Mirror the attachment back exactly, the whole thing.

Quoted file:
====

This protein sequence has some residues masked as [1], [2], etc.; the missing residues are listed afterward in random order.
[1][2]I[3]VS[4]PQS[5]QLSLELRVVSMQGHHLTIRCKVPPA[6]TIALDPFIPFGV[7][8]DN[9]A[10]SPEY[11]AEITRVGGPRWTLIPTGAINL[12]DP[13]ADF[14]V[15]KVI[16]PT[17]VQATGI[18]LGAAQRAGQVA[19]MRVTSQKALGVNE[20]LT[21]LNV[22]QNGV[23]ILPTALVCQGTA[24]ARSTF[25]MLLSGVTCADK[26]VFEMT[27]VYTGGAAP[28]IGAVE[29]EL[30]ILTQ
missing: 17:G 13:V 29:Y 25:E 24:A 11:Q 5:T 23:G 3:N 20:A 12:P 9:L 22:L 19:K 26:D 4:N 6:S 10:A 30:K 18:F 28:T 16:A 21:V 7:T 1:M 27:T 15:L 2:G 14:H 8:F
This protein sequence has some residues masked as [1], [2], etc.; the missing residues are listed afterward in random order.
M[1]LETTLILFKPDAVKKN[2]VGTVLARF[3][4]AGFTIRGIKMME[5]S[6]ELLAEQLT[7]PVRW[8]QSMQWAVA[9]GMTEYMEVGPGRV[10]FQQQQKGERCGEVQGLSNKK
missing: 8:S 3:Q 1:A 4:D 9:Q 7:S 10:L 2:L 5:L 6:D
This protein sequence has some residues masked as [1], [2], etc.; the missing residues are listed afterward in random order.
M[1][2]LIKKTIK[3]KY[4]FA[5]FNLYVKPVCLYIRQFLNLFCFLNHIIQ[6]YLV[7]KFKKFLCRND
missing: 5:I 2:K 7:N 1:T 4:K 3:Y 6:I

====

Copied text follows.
This protein sequence has some residues masked as [1], [2], etc.; the missing residues are listed afterward in random order.
[1][2]I[3]VS[4]PQS[5]QLSLELRVVSMQGHHLTIRCKVPPA[6]TIALDPFIPFGV[7][8]DN[9]A[10]SPEY[11]AEITRVGGPRWTLIPTGAINL[12]DP[13]ADF[14]V[15]KVI[16]PT[17]VQATGI[18]LGAAQRAGQVA[19]MRVTSQKALGVNE[20]LT[21]LNV[22]QNGV[23]ILPTALVCQGTA[24]ARSTF[25]MLLSGVTCADK[26]VFEMT[27]VYTGGAAP[28]IGAVE[29]EL[30]ILTQ
missing: 17:G 13:V 29:Y 25:E 24:A 11:Q 5:T 23:G 3:N 20:A 12:P 9:L 22:L 19:K 26:D 4:N 6:S 10:A 30:K 18:F 28:T 16:A 21:V 7:T 1:M 27:T 15:L 2:G 14:H 8:F
This protein sequence has some residues masked as [1], [2], etc.; the missing residues are listed afterward in random order.
M[1]LETTLILFKPDAVKKN[2]VGTVLARF[3][4]AGFTIRGIKMME[5]S[6]ELLAEQLT[7]PVRW[8]QSMQWAVA[9]GMTEYMEVGPGRV[10]FQQQQKGERCGEVQGLSNKK
missing: 8:S 3:Q 1:A 4:D 9:Q 7:S 10:L 2:L 5:L 6:D
This protein sequence has some residues masked as [1], [2], etc.; the missing residues are listed afterward in random order.
M[1][2]LIKKTIK[3]KY[4]FA[5]FNLYVKPVCLYIRQFLNLFCFLNHIIQ[6]YLV[7]KFKKFLCRND
missing: 5:I 2:K 7:N 1:T 4:K 3:Y 6:I